Known for its fascinating patterns and vibrant colors, a Huipil (pronounced wee-peel) is an embroidered blouse worn by indigenous women in Guatemala. Handwoven on back-strap looms using timeless techniques passed down for generations, a single garment can take anywhere from one to six months to complete, but the end result is a one-of-a-kind work of art.
A sampling of a variety of Huipiles:
The weave or design of each Huipil holds great cultural significance and sacred meaning as each region, town, and village possesses its own style and pattern. A woman’s traje (traditional dress) defines not only her personality and geographical location but also her marital, social, wealth, and religious status. These patterns and meanings have held true throughout the years, dating back to the ancient Mayan civilizations.
To complete the traje, they often combine Huipil with a corte, a traditional, long Mayan skirt, which they weave on a hand loom. To secure the corte, they wear a faja (belt). Generally handwoven and embroidered, a faja can range anywhere from 6 to 9 feet long and vary in complexity. In order to make a Huipil, Mayan women start with raw wool or cotton, which they wash, comb, and spin. They stretch the threads on a warping board that they attach to a loom. To attain the elaborate designs they weave colored yarn into the cloth as they weave through a process known as brocade. Many women use natural dyes (flowers, plants, bark, berries, etc.) to color their threads.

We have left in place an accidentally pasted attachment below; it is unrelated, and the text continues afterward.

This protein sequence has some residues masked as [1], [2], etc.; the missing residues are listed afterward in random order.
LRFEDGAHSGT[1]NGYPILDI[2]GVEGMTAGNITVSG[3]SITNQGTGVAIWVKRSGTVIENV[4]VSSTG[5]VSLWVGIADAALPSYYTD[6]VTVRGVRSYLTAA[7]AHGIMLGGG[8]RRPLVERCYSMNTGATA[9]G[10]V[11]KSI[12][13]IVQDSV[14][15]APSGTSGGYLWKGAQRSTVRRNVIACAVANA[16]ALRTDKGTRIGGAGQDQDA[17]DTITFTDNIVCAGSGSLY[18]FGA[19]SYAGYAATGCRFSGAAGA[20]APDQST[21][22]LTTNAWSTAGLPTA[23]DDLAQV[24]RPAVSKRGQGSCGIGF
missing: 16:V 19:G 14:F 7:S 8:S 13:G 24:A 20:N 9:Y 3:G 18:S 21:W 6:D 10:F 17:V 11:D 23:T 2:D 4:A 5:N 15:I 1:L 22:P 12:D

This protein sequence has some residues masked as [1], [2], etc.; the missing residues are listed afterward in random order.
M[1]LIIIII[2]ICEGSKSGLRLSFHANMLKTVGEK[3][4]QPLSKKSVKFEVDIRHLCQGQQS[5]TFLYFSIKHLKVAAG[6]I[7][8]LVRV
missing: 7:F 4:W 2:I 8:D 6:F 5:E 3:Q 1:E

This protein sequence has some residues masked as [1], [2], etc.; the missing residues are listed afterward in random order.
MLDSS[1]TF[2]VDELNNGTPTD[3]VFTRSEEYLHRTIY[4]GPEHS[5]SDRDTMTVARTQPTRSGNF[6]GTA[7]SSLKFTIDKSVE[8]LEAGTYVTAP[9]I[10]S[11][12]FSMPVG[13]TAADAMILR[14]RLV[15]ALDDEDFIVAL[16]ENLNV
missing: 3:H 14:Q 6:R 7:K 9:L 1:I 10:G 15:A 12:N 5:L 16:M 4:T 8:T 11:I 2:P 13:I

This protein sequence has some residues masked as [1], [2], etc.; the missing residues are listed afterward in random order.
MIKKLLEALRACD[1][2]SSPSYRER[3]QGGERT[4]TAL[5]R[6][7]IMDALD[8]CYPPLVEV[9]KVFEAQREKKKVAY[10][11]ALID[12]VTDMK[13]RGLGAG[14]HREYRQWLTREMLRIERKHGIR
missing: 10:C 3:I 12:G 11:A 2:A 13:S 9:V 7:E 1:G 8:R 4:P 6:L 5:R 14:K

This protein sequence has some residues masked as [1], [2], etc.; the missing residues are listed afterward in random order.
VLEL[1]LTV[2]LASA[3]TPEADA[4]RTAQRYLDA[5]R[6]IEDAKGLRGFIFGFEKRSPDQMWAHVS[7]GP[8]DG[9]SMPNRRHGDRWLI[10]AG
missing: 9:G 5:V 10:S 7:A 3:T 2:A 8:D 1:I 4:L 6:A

EverMaya repurposes its Huipiles and blends them with the highest quality materials in making its handbags, thus breathing new life into the beautiful fabrics to create stunning, one-of-a-kind pieces that also promote ecological sustainability.
Our Huipiles are integrated with premium leathers and exquisite design accents.This seamless fusion of Mayan tradition with modern design creates an innovative category of luxury for a new generation of women.